Documentation

Though your code should be relatively self-documenting, at least document all of your complex functions. Jumping into a well documented application codebase and library is helpful and appreciated, especially when the flow isn't obvious!

System

Use Doxygen for header documentation.

For implementation documentation, use the basic language comments to explain a complex or non-obvious piece of code.

Style

Use two asterisks to delineate the beginning of a class, function, method or variable comment.

Rules

  • Only one space must follow the /**.
  • The initial sentence must be a summary of the intent, or a well described intent in and of itself.
  • This summary must be written in normal sentence case and end with a period.
  • The summary must be written on the same line as the /**.
  • If the comment is easy to read on one line, put it on one line!
  • Otherwise, if the comment spans multiple lines, the closing */ must be on its own line.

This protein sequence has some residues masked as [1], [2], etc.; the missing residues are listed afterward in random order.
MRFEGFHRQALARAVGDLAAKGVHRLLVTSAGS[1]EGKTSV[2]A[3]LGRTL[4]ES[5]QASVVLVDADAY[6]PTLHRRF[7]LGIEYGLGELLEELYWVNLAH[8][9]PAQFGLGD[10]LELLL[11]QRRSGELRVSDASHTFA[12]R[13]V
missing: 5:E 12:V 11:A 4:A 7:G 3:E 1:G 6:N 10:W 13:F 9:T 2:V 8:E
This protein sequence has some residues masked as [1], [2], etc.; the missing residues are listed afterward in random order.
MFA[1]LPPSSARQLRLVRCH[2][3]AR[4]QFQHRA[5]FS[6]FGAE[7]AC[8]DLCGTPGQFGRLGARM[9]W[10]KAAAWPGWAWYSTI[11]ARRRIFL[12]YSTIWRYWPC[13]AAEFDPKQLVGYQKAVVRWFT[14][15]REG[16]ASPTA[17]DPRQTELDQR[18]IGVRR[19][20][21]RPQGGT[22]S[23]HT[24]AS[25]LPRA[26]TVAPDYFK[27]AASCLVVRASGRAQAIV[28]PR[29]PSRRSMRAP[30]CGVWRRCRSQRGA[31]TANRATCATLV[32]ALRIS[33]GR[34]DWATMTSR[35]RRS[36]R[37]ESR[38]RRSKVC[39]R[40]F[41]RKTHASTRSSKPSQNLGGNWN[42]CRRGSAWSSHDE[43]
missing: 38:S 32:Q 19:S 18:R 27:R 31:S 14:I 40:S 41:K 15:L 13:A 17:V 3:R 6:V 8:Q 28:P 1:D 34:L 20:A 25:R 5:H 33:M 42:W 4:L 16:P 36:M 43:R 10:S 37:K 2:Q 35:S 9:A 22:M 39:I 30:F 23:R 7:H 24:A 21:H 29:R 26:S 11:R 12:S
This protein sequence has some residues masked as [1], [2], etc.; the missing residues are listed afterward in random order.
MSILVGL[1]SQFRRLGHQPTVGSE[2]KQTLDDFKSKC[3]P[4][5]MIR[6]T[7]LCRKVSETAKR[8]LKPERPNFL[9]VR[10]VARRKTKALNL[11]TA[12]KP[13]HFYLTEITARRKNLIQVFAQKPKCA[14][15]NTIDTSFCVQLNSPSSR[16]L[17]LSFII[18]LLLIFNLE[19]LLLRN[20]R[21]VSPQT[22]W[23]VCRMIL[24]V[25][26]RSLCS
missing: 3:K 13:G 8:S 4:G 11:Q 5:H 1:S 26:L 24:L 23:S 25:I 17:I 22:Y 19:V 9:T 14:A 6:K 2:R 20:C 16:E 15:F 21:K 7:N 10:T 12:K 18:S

• Use simple newlines for separator lines.
  • Do not use a symbol to represent the beginning of a new line!
  • Use the @ symbol for commands.
/** Does stuff and things.
 
    This function is very important for... reasons.
*/
void foo();
/** A double-precision floating point representation of pi.
 
    @see https://en.wikipedia.org/wiki/Pi
*/
static const double pi = 3.141592654;
/** @see https://www.google.ca */
void bar();

Command Rules

Do not redundantly specify default commands.

For example, do this to automatically make use of @brief and @details:

/** Does stuff and things
 
    Does an important bunch of stuff and things.
*/
void foo();

Do not specify the following commands, unless there's something legal telling you otherwise (or use your best judgement!):

Try to limit to using these commands in your code:

  • @internal
    • Only when overriding a method.
  • @code and @endcode to show examples.
  • @param to describe parameters.
  • @param[out] to describe outputted parameters.
    • For consistency, do not use @param[in] to describe inputted parameters.
    • Not using @param[in] helps the eye more easily catch the out of the ordinary @param[out] specifier.
  • @return or @returns to describe the purpose behind the returned value or object.
  • @see
    • To point to other pieces code, like methods or variables.
    • To point to web URLs.
  • @bug
  • @warning